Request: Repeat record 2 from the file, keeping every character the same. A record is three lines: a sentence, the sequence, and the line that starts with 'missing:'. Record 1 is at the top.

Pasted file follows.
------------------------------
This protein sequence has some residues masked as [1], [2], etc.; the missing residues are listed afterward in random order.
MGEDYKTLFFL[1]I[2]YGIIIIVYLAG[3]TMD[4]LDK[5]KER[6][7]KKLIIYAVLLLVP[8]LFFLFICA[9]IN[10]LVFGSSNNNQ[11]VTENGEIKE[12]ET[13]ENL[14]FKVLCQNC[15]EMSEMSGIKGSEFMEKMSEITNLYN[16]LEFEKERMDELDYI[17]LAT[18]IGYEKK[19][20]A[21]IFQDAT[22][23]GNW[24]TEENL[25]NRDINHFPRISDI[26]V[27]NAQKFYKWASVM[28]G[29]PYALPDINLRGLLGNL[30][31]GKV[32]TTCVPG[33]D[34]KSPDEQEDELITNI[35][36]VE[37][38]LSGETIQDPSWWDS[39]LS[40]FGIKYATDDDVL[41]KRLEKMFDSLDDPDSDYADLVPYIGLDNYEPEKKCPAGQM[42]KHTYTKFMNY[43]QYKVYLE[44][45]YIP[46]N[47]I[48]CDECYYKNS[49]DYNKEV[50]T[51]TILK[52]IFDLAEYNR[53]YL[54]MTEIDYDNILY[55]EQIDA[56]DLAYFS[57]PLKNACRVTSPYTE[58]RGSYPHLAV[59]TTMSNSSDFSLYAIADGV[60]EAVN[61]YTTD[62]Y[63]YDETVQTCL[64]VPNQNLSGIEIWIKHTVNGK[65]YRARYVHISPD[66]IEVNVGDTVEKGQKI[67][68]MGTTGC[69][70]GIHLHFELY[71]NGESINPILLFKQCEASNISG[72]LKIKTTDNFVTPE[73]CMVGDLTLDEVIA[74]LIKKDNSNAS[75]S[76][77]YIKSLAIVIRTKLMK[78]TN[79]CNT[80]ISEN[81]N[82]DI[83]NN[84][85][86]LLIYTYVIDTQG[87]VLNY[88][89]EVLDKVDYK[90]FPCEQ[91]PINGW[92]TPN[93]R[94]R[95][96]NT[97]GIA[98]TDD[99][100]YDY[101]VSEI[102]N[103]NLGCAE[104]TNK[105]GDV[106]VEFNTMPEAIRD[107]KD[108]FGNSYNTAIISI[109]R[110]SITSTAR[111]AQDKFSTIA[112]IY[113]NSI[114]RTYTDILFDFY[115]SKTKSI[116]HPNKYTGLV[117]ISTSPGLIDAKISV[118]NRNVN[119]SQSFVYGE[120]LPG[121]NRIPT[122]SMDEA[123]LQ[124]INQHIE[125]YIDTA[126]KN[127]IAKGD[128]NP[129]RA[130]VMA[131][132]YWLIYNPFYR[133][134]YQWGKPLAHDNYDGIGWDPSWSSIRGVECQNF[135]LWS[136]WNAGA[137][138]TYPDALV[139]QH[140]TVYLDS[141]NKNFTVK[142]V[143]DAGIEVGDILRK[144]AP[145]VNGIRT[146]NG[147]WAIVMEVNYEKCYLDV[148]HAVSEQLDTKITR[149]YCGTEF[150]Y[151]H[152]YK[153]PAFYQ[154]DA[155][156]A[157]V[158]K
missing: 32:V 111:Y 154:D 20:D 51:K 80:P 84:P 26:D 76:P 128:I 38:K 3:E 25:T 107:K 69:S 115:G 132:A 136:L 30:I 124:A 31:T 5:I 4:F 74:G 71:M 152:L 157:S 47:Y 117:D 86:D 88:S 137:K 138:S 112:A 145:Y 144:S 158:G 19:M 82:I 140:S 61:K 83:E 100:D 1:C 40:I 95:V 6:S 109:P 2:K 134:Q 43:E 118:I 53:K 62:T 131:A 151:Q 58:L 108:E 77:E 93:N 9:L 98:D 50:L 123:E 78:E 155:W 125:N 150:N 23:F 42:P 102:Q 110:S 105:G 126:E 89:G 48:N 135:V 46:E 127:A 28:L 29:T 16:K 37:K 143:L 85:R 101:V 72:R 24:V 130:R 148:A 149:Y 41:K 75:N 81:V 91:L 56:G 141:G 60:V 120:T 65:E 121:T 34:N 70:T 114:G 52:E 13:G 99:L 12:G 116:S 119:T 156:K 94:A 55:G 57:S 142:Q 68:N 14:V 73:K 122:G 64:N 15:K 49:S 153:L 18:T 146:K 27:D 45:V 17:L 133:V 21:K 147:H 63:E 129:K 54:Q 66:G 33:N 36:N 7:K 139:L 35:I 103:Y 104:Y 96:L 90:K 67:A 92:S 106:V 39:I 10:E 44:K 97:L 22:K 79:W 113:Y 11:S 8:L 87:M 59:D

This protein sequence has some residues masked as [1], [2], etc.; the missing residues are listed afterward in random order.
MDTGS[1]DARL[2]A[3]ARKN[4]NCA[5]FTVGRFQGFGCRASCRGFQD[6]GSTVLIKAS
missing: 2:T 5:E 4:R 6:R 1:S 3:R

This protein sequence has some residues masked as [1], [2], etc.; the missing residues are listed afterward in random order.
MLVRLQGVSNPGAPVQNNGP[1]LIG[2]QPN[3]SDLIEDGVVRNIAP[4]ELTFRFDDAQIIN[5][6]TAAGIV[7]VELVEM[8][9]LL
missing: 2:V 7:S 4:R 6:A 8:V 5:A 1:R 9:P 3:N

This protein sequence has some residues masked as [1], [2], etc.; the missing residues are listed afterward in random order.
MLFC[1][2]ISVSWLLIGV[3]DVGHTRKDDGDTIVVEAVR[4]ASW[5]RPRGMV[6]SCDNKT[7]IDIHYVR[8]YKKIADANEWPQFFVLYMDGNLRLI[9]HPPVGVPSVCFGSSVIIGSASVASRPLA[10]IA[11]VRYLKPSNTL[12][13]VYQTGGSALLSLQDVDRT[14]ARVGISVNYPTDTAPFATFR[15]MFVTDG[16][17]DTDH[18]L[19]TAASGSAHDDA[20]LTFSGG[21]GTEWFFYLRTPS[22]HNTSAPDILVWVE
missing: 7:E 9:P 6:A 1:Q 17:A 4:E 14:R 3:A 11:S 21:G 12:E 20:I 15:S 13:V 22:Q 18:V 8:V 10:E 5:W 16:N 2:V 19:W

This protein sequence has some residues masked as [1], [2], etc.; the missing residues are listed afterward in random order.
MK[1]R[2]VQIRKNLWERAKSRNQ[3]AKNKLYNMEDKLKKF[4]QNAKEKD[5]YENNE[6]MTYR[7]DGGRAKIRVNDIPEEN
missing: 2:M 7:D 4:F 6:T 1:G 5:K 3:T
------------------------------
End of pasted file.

This protein sequence has some residues masked as [1], [2], etc.; the missing residues are listed afterward in random order.
MDTGS[1]DARL[2]A[3]ARKN[4]NCA[5]FTVGRFQGFGCRASCRGFQD[6]GSTVLIKAS
missing: 2:T 5:E 4:R 6:R 1:S 3:R